An Alternative Path to College Admission

The Record

By Kara Yorio
September 21, 2014

College admissions offices have a difficult enough job choosing among applicants, comparing kids from public schools and private schools, large schools and small schools, big cities and small towns. It’s rarely apple to apples. Throw in a home-schooler, however, and the comparisons become a little more difficult.

“The challenge of assessing the academic record of a home-schooled student is they don’t have a transcript with grades typically. So the academic assessment tends to weight the standardized testing a little bit more heavily for home-schoolers,” said Meg Caddeau, an independent college admissions consultant at Ivy Wise and a former assistant dean of admissions at Princeton and Amherst. “If kids have done some interesting projects or been able to do even a summer program where they’ve’ been in an academic setting, that, of course, is going to be looked at pretty carefully.”

Being home-schooled is not necessarily a disadvantage, though, she said.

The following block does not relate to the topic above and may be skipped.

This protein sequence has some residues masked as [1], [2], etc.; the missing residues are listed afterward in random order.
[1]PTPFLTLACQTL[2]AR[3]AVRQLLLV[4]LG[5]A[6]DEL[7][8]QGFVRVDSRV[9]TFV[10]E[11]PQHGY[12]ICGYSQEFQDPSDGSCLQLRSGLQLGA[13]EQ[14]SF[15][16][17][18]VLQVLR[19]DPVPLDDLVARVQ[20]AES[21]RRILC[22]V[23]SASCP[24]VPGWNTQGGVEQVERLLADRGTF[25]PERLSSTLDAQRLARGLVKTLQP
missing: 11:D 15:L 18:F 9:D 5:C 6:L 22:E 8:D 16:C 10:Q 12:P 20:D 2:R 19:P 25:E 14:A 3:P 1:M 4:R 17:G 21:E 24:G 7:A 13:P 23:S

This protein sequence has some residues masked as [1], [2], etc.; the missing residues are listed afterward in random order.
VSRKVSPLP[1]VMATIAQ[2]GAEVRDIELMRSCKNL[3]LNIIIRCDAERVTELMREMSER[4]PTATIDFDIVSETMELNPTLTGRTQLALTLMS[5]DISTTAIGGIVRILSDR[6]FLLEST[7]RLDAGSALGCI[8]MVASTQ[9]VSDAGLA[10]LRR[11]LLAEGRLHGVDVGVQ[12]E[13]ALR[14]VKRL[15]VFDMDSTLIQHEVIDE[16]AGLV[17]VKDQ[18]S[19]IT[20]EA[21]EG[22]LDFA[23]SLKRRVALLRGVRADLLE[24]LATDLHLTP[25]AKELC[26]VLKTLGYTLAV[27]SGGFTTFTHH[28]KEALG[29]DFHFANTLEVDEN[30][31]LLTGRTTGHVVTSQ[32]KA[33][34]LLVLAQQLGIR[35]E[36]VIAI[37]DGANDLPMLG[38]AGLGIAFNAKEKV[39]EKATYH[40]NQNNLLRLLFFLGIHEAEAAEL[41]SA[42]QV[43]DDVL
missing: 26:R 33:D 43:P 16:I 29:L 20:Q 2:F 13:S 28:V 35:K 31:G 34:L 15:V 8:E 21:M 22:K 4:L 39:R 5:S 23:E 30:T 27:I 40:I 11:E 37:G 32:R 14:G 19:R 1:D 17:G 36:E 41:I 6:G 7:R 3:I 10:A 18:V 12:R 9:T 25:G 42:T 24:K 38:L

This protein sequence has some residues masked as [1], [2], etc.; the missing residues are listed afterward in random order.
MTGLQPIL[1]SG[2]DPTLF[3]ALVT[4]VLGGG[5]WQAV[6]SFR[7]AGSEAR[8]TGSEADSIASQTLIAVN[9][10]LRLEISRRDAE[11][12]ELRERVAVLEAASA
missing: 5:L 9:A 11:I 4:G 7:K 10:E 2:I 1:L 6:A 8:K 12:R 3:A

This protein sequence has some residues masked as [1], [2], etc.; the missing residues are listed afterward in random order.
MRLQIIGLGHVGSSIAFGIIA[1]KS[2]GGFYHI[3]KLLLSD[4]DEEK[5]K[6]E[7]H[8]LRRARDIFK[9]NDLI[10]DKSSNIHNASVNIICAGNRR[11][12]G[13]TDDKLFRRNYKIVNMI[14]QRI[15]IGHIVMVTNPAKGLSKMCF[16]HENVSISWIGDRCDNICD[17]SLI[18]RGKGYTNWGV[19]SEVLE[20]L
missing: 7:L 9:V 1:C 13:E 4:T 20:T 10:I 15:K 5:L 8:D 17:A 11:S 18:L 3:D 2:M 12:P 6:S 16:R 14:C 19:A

“Admission officers are always trying to see to what extent the applicant is taking advantage of the educational opportunities that are available,” Caddeau said. “If that’s choosing to be home-schooled so if you love marine biology you can really focus on that and maybe take an online course or spend time doing some kind of field work in addition to your other coursework, that might be really compelling.

“But if there seems to be some other reason why someone’s opting for home schooling, that could raise some red flags for admissions people.”

Caddeau recommends that home-schoolers who want to go to college take Advanced Placement tests along with the SAT.

“That would be another way for them to demonstrate their mastery of subject material,” she said. “As an independent counselor if I was working with home-schoolers, that is exactly what I would tell them to do.”

Another issue for home-schoolers applying for college is the letter of recommendation. While Caddeau has seen some written by parents, that is obviously not ideal even if the college doesn’t have a rule against it. (Many colleges post guidelines for home-schooled applicants on their websites.)

“If I were advising home-schoolers, I would say in addition to your home-schooling program, make sure you’re involved in some group activities,” said Caddeau. “Whether it’s through sports or drama or some sort of community service where you’re getting to work with other people so that then you can ask someone who has known you in that context to write a letter on your behalf.”